I live in a loft apartment in a building that backs onto an alleyway near a park. I live by myself with a dog called Lloyd. As of late, bodies have been found in the alleyway near the park. It is mostly middle-aged men in cheap suits.

When I was walking Lloyd early one morning, the wind was cold and strong, and behind the dumpster, I could see a leg. I went over to have a closer look. He was obviously very dead. I thought of calling 911. The police would come and take my statement and ask some questions that would take far too long. Lloyd was restless and it was very cold and I was late for work, so I did not bother to call.

The next weekend, when the sun was high and warm, I was sitting on the park bench when I heard a noise. A man next to the swings was trying to get to his feet; his suit was dirty and his face was bloodied. I thought he seemed to recognise me, although perhaps not. He seemed to be able to walk fine, so I thought he would be okay and left him alone.

This first time the police knocked on my door, they were knocking on all the doors in the apartment complex regarding the latest death. The body they found was the nephew of someone who had the ability to make the police knock on doors and get some answers.

I was still very groggy from sleep when I opened the door and I was not prepared to see a very beautiful woman in a police officer’s uniform. Her shirt was too small for her and the buttons strained to keep her breasts hidden. I fixed my dressing gown against me tighter. She wanted to know if I had seen or heard anything suspicious the night before. I cleared my throat and say that I had not heard or seen anything suspicious.

She asked me about my whereabouts last night; I told her I was working late. She asked me where I worked and I told her. I did not know why I lied; I could have told her the truth.

She gave me her card, which surprised me as I did not think police officers carried cards anymore. She told me to call her if I remembered anything. I wanted to call her about meeting for a drink, perhaps, although I thought maybe she probably would not appreciate it. I looked at the way her ass wobbled in her pants as she was walking away and it was all too much for me, and as soon as she was out of sight, I closed the door and put my hand on the wall for support and then relieved myself of my burden.

That was it for a while. The bodies continued to appear near the dumpster and then disappear. It went like clockwork; it was a good system.

A few months later, when the autumn air had lost its warmth and the winter chill was in the post, I went back to my life before the bodies started appearing. I kept the officer’s card in my wallet and sometimes I would take the card out and study it, rubbing it between my fingers forwards and backwards. I thought about giving her a call. I did not want to draw attention to myself. That would be the last thing I wanted to do, so I put the card back into its home and forgot about it.

Very early one morning, there was another knock on my door. I was still in bed and only wearing boxer’s briefs. I could not find my dressing gown, so I answered the door like that. I was very surprised to see the very attractive police officer was back at my door, although this time she wasn’t by herself; this time she was with another heavy-set male police officer. He looked at me with what I perceived as thinly veiled contempt.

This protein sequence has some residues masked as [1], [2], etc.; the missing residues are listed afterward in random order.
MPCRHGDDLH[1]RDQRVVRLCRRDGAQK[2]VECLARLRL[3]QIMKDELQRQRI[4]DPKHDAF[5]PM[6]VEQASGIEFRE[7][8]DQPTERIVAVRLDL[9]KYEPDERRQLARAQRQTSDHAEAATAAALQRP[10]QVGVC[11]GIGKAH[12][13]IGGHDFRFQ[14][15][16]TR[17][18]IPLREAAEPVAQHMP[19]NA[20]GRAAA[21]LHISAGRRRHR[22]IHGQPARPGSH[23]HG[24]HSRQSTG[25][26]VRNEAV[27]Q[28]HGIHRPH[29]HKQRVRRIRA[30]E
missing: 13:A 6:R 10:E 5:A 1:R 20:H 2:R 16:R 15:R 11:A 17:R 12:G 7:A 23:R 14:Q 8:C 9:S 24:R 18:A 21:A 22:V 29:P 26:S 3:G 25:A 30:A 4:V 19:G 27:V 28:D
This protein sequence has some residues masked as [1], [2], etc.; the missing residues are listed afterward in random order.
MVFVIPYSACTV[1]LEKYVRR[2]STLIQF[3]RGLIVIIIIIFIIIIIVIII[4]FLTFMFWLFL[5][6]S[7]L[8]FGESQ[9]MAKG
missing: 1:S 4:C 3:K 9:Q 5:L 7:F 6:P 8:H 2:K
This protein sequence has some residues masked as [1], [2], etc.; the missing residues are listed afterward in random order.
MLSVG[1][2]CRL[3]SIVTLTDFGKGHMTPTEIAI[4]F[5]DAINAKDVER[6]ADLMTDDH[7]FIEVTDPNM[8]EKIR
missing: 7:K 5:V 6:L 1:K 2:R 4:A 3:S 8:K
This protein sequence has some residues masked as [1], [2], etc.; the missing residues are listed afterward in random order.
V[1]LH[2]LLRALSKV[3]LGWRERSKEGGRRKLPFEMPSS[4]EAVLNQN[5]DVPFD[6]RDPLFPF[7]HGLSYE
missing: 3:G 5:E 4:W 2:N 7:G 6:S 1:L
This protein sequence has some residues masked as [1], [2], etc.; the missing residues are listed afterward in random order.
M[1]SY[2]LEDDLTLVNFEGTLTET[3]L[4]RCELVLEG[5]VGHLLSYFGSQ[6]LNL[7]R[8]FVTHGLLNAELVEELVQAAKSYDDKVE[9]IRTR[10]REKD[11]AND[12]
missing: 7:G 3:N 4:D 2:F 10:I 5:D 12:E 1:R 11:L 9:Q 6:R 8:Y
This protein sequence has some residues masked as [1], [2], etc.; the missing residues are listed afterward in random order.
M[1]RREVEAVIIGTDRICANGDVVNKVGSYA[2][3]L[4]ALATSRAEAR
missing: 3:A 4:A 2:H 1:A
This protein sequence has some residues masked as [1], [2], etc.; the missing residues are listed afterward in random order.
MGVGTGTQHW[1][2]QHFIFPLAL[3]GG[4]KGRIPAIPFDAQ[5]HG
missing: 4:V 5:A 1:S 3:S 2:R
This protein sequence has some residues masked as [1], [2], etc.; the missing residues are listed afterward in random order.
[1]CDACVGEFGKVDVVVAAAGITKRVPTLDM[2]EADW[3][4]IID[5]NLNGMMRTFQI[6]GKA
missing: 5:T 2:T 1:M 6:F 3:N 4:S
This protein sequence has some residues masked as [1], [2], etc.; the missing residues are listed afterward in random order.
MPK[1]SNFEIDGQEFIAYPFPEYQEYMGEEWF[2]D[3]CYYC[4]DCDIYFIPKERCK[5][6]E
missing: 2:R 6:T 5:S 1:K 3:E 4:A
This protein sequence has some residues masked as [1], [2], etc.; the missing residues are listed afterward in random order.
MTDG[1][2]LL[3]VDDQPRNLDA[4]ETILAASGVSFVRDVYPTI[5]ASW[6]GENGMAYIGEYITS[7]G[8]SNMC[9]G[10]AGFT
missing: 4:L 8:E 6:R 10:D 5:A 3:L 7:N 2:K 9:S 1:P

The male officer said he wanted to ask me some further questions in regards to the homicide that happened a few months ago. I nodded my head and asked them what they wanted to know. He did all the talking and she just stood back listening. He asked me again where I was that night in question. This time, I told him the truth: that I was drinking in a bar with my good friend Charles until midnight.

That is when I saw the beautiful policewoman raise her eyebrows impressively and, in a state of near disbelief, she said that the last time when she had interviewed me, I had stated that I was working late that evening. I shook my head and told her that was not correct, that she was mistaken. I told her that she could check the cameras at the bar and they would see that I was with my friend Charles. I asked if there was anything else they would like to know as I was not dressed accordingly and the winter breeze was very cold on my body.

I gave them Charles’ name, address, and cell number and the name of the bar we were drinking at. The male policeman looked disgusted and told me that he would be in touch. I reached out to shake his hand; he hesitated before extending his hand and I shook it. I was about to reach out my hand although the female officer had already turned her back on me and was walking away. I closed the door quickly and I let out a long, deep breath and tried to calm myself.

I did not hear anything else for a long time.

I started taking out Lloyd for his morning walks earlier and earlier. I think he was pleased; he always went mad when he saw a squirrel and the earlier mornings seemed to agree with him; he was magnificent in the mornings when the sky was beginning to bruise and the sun was peeking over the horizon.

I did call the female police officer one time from a payphone a few weeks later just to hear her voice. I did not say anything; I just listened to her.

“Hello, Officer Anderson speaking.”


“Hello, is anyone there?”